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Thursday, September 29, 2005


The Freedom of Information Act has done a great deal to expose previously hidden information about the process of government. It has also revealed the lengths that some Ministers and civil servants will go to avoid revealing things that they would prefer to keep secret, though to be fair in many cases they do have a legitimate reason.

Jenny Randerson yesterday uncovered a real gem. It is best described in her own words:

Jenny Randerson: I raise a point of order under Standing Order No. 6.36. I submitted a question under the Freedom of Information Act 2000 to the Minister for Economic Development and Transport some time ago. I have had a reply in which I am told by the official concerned that not all the documents that I have requested can be provided. The reason given is:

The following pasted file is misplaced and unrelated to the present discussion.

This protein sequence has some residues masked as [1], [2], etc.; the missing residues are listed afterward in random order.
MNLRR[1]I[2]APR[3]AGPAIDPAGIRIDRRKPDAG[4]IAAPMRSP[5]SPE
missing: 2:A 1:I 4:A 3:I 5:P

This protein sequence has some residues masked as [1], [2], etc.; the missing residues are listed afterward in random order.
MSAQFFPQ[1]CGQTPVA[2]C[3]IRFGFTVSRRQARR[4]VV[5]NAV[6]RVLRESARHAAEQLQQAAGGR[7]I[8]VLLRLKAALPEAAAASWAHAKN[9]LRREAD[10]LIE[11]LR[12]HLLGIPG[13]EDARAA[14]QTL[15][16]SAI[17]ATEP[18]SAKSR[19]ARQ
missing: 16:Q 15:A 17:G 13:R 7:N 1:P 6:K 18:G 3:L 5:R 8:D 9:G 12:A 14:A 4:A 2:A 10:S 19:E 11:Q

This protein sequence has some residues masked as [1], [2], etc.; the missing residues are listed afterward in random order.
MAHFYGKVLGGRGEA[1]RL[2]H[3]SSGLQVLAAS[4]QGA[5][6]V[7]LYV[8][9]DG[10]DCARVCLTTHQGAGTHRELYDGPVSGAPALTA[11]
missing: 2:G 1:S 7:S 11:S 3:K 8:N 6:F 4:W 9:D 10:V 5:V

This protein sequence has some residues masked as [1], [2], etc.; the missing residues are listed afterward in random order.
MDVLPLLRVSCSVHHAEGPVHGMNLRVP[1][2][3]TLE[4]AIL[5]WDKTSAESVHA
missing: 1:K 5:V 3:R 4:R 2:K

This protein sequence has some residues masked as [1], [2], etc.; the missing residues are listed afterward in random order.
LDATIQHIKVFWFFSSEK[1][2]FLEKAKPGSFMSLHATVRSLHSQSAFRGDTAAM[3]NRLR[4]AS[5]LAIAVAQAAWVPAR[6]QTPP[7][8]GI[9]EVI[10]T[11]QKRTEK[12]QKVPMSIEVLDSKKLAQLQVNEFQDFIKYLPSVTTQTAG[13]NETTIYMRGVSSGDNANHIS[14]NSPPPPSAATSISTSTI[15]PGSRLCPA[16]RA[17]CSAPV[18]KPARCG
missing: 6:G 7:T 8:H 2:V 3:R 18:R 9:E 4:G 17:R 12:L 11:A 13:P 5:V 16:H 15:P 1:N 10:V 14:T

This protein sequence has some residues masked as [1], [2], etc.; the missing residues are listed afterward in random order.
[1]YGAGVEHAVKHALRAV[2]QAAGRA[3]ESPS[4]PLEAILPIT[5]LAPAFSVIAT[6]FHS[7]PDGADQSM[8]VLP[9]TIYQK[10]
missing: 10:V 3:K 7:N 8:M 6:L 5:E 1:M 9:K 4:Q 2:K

‘the documents relate to discussions between Ministers and officials, who are encouraged to be imaginative and consider innovative ideas. The exposure of some of these discussions to the public domain, via a freedom of information request, may lead to individuals or Cabinet being targeted for ridicule through the media. Such a prospect would, or would be likely to, inhibit the free and frank exchange of ideas’.

You have previously ruled on the issue of questions and freedom of information, Presiding Officer, therefore is it your view that it is a a legitimate exemption from the Freedom of Information Act 2000 that information should not be supplied because a Minister may be held up to ridicule as a result?

Alas the Presiding Officer was unable to help. Presumably, he thought that the Minister concerned was perfectly capable of subjecting himself to ridicule without help from the Chair.
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